OMD E-M1 vs Sony A-7, What's the Difference?

Started Oct 23, 2013 | Discussions thread
PeterLeyssens Senior Member • Posts: 1,567
Re: OMD E-M1 vs Sony A-7, What's the Difference?


Good post. I always find it funny when people here start shouting numbers to measure the quality of a camera or a lens. Lines per millimeter don't tell me anything about the signature of a lens and weight/size don't tell me anything about how a camera handles.

I was playing with an A7 or A7R (forgot to ask) a bit when a friend brought one in. He's the chief editor of a local photo magazine, so he gets to test out new toys all the time. He also had the RX1 about a year ago and I asked him to call me when he gets the Panasonic GM-1.

Both the RX1 and the A7 with the Zeiss 35/f2.8 had something very appealing. When I switched them to monochrome and just made a couple of photos, the image had all the qualities of a very, very good film camera: at once very high local contrast, yet still giving an overall soft (un-harsh) appearance over the image. That is something I never noticed with my E-P1.

The fact that 25600 ISO on the A7 gives less noise than 1600 ISO on my E-P1, helps. The fact that the body is about the same size (the A7 only adds the prism hump), is also very helpful. The fact that I will be able to reuse my Leica Summitar, Olympus OM 28/f2.8, 50/f1.4 and 90/f2 really help. Those lenses render any discussion about lens size completely moot.

The GM1, though, is a different story. If that camera with the 15/f1.7 turns out to be a good combo, I could find myself buying a new µ43 body. The main disadvantage is that I finally noticed I'm missing a viewfinder. In my most recent project (autumn trees and woods), it would have been more than helpful.


Rob Sims wrote:

I've owned and recommended m43 over Sony NEX to a number of friends, and consider myself brand indifferent even though this year I picked up a couple of NEX bodies to use my Nokton and Nikkon glass. However, some of the comments in this thread seem rather bias (in both directions).

captura wrote:

M43 vs FF full-frame. Same size and weight.,487

1. The sensor is 4x bigger.

We'll have to wait and see when production cameras hit reviewers to see how the sensor stacks up to the OMD-EM1. Those who say it won't be better seem to be making predictions with no basis, especially as the two companies share so much technology.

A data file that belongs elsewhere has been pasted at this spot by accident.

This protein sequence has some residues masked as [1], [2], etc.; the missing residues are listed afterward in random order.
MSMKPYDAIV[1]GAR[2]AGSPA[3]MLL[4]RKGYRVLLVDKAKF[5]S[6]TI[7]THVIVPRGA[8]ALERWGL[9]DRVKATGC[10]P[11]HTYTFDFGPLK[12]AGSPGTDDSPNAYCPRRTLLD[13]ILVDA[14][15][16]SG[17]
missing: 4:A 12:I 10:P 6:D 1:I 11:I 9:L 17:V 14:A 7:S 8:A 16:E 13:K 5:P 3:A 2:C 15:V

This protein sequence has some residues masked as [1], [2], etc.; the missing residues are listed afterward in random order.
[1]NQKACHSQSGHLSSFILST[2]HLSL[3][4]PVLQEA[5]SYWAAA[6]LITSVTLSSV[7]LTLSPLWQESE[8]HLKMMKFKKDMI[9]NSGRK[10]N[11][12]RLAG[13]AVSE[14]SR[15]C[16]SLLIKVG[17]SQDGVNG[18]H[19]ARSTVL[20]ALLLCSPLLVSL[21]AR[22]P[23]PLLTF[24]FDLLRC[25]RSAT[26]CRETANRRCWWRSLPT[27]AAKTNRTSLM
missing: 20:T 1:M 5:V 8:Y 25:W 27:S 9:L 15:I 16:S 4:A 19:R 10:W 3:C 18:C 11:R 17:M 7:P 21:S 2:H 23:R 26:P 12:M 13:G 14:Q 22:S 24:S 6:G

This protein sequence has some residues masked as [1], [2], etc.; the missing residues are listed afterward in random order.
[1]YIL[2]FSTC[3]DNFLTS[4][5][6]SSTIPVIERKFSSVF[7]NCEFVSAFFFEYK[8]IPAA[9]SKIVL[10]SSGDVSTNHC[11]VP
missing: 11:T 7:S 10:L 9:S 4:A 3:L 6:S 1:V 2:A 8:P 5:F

My prediction, based on two other recent Sony FF sensors (24mpx RX1 / 36mpx D800) is that other than the obvious increased resolution, the A7(r) will also have better dynamic range and lower high ISO noise. But that's just my opinion based purely on Sony's previous two FF sensors.

2. Depth of field is radically different.

Sorry to bring up the equivalence thing (many users in m43 forum hate this), but to get the same equivalent DoF as F4.0 on 35mm FF, you would need F2.0 on m43, which for zoom lenses may not even exist on that system - (I'm thinking 24-70/4 --> 12-35/2 where can we get this on m43?). Of course I understand this counts for little if Sony don't release fast FF e-mount, but these lenses do already exist on a-mount and also in legacy formats.

I'm not trolling here, but why is 'increased' DoF used so often as a positive? Surely you can just reduce you aperture size (don't most lenses go up to F22?)? Is it purely because you can get away with using a lower ISO at the same shutter speeds? Or am I missing something? Perhaps someone can kindly explain this one to me.


3. Legacy lenses have original field of view on A7(r), instead of 2x crop on OMD EM-1.

That is worth a lot, to many people*. Those without much loved legacy glass won't care.

*ps. I love my Nokton 35/1.2 and Nikkor 85 1.4 AIS

4. 24mpx (A7) / 36mpx (A7r) vs. 16 mpx (OMD EM-1).

Advantage if you need to crop, or running APS-C lenses (10mpx A7 / 15mpx A7r). Disadvantage for processing / space requirement for computer.

5. M43 has larger selection of native glass

Sony native e-mount lens lacks decent telephoto lenses of 200mm+. Also lacking a few classic well priced primes (thinking the pana 20/1.7). Sony has access to use a-mount lenses but size then becomes an issue.

6. OMD EM-1 has excellent IBIS, Sony has... NONE!

Sony relying on stabilizer built into the lenses makes them larger, and not necessarily as good as the IBIS on the Olympus. Also, if you are okay with a 2x crop, then legacy lenses also get stabilized, bonus!

7. Sony appears to have a noisy shutter, OMD is quiet.

Which makes street photography, or events where you need to be quiet/ discrete operations, a real problem with the Sony.

8. Price: OMD is cheaper... and so are many M43 lenses.

...and potentially they'll be more deals on offer, as the interest in the A7(r) looks likely to outstrip supply, so it's unlikely we're going to see deals on the Sony cameras for a while.

 PeterLeyssens's gear list:PeterLeyssens's gear list
Fujifilm X-Pro2 Fujifilm XF 55-200mm F3.5-4.8 R LM OIS Samyang 12mm F2 NCS CS Fujifilm XF 35mm F2 R WR
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